Through interruption and shifting perspectives, Schoenstadt creates complex works that reference specific public buildings while simultaneously presenting them in new ways. In her work, she deconstructs the structure of municipalities via their architecture and asks viewers to imagine seeing these structures from different vantage points and perspectives.

In the Side gallery, concurrent Schoenstadt’s exhibition, five exquisitely rendered pastel drawings by Cole Case are on display. The title— Riding Shotgun in the Sky — references the lyrics the song to Woodstock written by Joni Mitchell during the Vietnam War (“bombers riding shotgun in the sky…”). These works continue his fascination with airplanes, depopulated public spaces and intimate moments in private.

In Getty Fountain 1.16.18 Looking 255 Degrees West, 2018, Case pinpoints the location of a flock of birds, and other flying objects. The pastel depicts two empty chairs and a coffee cup on a table in the foreground. Looking past the table is a fountain spouting water, and above that, high in the sky birds and airplanes circle. Two travertine walls are located to the left and right behind the fountain. The Getty Research Center appears in the background leading to the silhouette of receding hills. The works present a moment of stasis amid the hustle and bustle of museum flow while simultaneously alluding to chaos in the sky.

Facing the horizon at the airport, an empty camp chair is the perfect vantage point to view a cluster of departing planes in LAX Qantas Hangar and Chair Looking Due North, 2017. Along the trajectory of take off, Case depicts multiple airplanes, as well as birds in flight, simultaneously occupying the sky.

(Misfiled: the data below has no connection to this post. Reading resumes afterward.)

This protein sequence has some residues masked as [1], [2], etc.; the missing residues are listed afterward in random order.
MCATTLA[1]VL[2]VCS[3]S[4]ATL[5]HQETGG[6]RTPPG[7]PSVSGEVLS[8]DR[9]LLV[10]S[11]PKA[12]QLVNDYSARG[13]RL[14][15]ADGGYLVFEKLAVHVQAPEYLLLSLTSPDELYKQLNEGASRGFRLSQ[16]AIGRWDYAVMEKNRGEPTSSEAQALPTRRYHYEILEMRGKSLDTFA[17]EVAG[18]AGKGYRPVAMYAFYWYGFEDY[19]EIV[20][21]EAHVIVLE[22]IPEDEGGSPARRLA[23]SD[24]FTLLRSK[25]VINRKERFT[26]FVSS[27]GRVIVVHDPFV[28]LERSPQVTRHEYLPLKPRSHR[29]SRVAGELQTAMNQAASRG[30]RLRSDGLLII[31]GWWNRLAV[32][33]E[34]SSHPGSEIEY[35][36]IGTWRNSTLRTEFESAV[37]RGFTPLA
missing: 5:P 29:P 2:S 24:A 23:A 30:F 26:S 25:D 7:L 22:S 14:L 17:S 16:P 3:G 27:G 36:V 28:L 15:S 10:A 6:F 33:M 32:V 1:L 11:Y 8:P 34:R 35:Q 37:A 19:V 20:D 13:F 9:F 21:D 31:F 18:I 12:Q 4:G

A single airplane is caught in a triangular shaped fragment of sky framed by a roof and wall in Mission Dolores Cemetery 5.1.17. Again, Case introduces a parenthetical, yet also something jarring and out of place into an otherwise benign depiction of a garden cemetery. In Kurt Vonnegut Home, Indianapolis 5.29.17, the same is true. Here, Cole beautifully renders the suburban home of Kurt Vonnegut alongside trees and a nicely mowed lawn. Far off in the sky beyond towering trees, one’s now attuned eyes are drawn to two birds in flight.

The only pastel without a bird or plane is Eames Chair Studio Still Life 7.5.17, 2017. Here, an empty iconic black leather Eames Chair is situated next to an ornate side table populated with myriad electronics— headphones, a power strip, pencil sharpener and fan. While the context is unknown, the items resonate with familiarity. Like the other works, this image reflects a moment of quiet. Case’s pastels are isolated instants at once strange and familiar, each realistically rendered in exacting detail. While the works are poetic and peaceful, they also allude to the danger which exists beyond.

Chimento Contemporary
622 South Anderson Street, Space 105, Los Angeles, CA 90023
12am – 6pm Tuesday through Saturday